James Flint appears to have spent several weeks in Lexington, during the winter of 1818.

On December 5, he wrote that “Lexington is still considered the capital of fashion in Kentucky. There are here many genteel families, a few of which keep coaches. The town, on a whole, exhibits a well-dressed population.”

On Christmas Eve, Mr. Flint was on his way again:

“Left Lexington. On this occasion I was the only passenger in the mail coach. Clear frosty weather allowed the sides of the carriage to be kept open, so that I enjoyed a view of the country. The expedition in traveling is great, considering the badness of the roads. The land that was beautifully verdant a short time ago, is now withered by the cold.”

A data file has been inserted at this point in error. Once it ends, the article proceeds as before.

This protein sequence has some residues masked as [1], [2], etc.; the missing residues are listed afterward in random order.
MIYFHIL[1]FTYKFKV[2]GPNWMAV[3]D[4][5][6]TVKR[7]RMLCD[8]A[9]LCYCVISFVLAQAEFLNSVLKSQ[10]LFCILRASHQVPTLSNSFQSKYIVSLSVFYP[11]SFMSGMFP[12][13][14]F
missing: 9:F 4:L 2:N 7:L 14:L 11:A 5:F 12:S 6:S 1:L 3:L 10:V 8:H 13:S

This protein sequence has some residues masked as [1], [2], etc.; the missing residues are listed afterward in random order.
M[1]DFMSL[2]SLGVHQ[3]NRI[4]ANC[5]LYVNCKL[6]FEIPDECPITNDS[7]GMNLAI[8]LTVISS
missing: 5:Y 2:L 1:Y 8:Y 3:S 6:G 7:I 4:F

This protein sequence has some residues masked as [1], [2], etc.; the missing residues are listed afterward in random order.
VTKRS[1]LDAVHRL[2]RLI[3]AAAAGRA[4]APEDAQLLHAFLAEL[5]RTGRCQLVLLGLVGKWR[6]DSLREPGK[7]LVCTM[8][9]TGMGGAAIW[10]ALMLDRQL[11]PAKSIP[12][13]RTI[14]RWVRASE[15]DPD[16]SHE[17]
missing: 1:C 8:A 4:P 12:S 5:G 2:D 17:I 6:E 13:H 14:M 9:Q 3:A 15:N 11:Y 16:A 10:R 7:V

On Christmas Day, 1818, he continued his account:

“The coach stopped at Washington, from seven o’clock, last night, till three this morning. It overset on my way hither, and though I received no injury, I resolved upon going no further with that vehicle in the dark, and over such bad roads. About five o’clock I was awakened by the firing of guns and pistols, in celebration of Christmas day. I heard no one speak of the nature of the event that they were commemorating. So universal was the mirth and conviviality of the people, that I could not procure a person to carry my portmanteau to Limestone. It remained for me to stop all day at Washington, or sling my baggage over my own shoulders. I preferred the latter alternative, and proceeded on my way.”

And so we leave James Flint, walking toward the Ohio River, to make his way back to the East Coast and home again.